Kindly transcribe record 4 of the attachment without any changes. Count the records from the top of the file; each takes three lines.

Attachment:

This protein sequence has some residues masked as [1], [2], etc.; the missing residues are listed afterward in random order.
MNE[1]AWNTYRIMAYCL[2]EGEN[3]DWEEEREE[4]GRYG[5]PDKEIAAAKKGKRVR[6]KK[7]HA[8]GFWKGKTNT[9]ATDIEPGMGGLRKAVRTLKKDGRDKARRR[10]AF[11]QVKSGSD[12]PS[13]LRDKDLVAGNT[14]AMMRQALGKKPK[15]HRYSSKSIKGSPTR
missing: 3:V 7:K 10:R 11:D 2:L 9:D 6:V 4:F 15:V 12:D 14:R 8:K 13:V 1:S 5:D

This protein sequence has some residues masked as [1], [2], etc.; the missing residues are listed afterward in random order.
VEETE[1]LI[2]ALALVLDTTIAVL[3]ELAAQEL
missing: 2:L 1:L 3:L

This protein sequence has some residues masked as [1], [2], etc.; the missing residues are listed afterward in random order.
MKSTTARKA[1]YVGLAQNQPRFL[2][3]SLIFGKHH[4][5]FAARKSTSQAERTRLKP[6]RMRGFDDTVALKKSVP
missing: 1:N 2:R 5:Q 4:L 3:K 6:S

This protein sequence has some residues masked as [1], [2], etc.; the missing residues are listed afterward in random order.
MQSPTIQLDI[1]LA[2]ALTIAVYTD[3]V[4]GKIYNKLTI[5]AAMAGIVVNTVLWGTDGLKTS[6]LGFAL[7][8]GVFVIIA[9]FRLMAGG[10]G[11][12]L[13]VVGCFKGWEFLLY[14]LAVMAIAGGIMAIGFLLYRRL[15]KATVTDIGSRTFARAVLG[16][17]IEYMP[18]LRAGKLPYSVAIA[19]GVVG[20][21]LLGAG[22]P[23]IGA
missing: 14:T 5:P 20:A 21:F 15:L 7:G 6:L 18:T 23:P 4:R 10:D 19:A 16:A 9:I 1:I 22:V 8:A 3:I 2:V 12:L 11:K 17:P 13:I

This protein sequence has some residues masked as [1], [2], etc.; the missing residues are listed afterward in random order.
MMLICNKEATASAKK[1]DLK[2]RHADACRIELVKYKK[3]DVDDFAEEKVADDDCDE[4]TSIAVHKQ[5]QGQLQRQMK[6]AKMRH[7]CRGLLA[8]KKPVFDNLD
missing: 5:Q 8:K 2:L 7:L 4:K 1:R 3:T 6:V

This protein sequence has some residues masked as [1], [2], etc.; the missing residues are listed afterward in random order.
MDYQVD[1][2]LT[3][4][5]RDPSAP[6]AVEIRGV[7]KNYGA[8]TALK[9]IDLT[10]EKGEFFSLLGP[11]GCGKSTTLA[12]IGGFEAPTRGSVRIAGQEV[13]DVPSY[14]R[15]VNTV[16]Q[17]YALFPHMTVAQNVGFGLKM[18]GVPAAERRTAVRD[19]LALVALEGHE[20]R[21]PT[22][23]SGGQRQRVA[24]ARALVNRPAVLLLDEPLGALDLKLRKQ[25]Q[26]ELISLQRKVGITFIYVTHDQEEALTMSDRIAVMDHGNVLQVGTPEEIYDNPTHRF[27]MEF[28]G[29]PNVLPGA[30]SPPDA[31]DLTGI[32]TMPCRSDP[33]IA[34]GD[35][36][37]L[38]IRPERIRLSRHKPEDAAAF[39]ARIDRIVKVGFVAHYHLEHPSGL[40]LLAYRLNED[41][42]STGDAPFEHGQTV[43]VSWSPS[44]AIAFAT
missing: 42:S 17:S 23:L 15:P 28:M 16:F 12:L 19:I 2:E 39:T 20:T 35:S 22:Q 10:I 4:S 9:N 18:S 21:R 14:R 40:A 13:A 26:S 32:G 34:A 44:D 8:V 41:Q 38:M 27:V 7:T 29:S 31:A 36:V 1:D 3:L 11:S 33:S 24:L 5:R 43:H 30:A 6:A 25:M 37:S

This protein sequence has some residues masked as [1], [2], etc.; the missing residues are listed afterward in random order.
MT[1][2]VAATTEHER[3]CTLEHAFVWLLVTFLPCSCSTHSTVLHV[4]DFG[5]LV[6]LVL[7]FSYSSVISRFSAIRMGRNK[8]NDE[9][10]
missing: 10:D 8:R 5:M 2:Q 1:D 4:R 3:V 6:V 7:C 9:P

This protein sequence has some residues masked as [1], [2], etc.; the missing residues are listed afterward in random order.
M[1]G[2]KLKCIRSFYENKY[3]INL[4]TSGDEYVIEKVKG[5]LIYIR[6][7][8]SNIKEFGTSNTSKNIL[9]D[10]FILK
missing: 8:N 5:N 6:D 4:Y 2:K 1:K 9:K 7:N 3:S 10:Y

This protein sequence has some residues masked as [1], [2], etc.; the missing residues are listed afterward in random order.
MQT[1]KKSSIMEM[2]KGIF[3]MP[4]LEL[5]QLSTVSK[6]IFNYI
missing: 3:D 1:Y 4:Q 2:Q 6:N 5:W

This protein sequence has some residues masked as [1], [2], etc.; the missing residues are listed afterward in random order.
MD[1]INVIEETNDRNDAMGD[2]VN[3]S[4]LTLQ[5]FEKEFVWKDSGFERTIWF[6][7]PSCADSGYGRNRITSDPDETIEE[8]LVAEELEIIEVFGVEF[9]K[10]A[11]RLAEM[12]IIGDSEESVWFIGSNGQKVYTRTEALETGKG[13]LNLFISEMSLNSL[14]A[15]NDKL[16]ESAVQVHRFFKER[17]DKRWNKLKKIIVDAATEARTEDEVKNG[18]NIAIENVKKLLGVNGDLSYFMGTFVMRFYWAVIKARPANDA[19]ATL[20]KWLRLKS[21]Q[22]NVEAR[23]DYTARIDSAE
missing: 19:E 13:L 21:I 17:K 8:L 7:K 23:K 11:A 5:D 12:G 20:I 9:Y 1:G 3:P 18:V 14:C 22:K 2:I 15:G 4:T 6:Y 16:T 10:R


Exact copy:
This protein sequence has some residues masked as [1], [2], etc.; the missing residues are listed afterward in random order.
MQSPTIQLDI[1]LA[2]ALTIAVYTD[3]V[4]GKIYNKLTI[5]AAMAGIVVNTVLWGTDGLKTS[6]LGFAL[7][8]GVFVIIA[9]FRLMAGG[10]G[11][12]L[13]VVGCFKGWEFLLY[14]LAVMAIAGGIMAIGFLLYRRL[15]KATVTDIGSRTFARAVLG[16][17]IEYMP[18]LRAGKLPYSVAIA[19]GVVG[20][21]LLGAG[22]P[23]IGA
missing: 14:T 5:P 20:A 21:F 15:L 7:G 6:L 18:T 23:P 4:R 10:D 19:A 16:A 9:I 1:I 22:V 8:A 3:I 2:V 12:L 11:K 17:P 13:I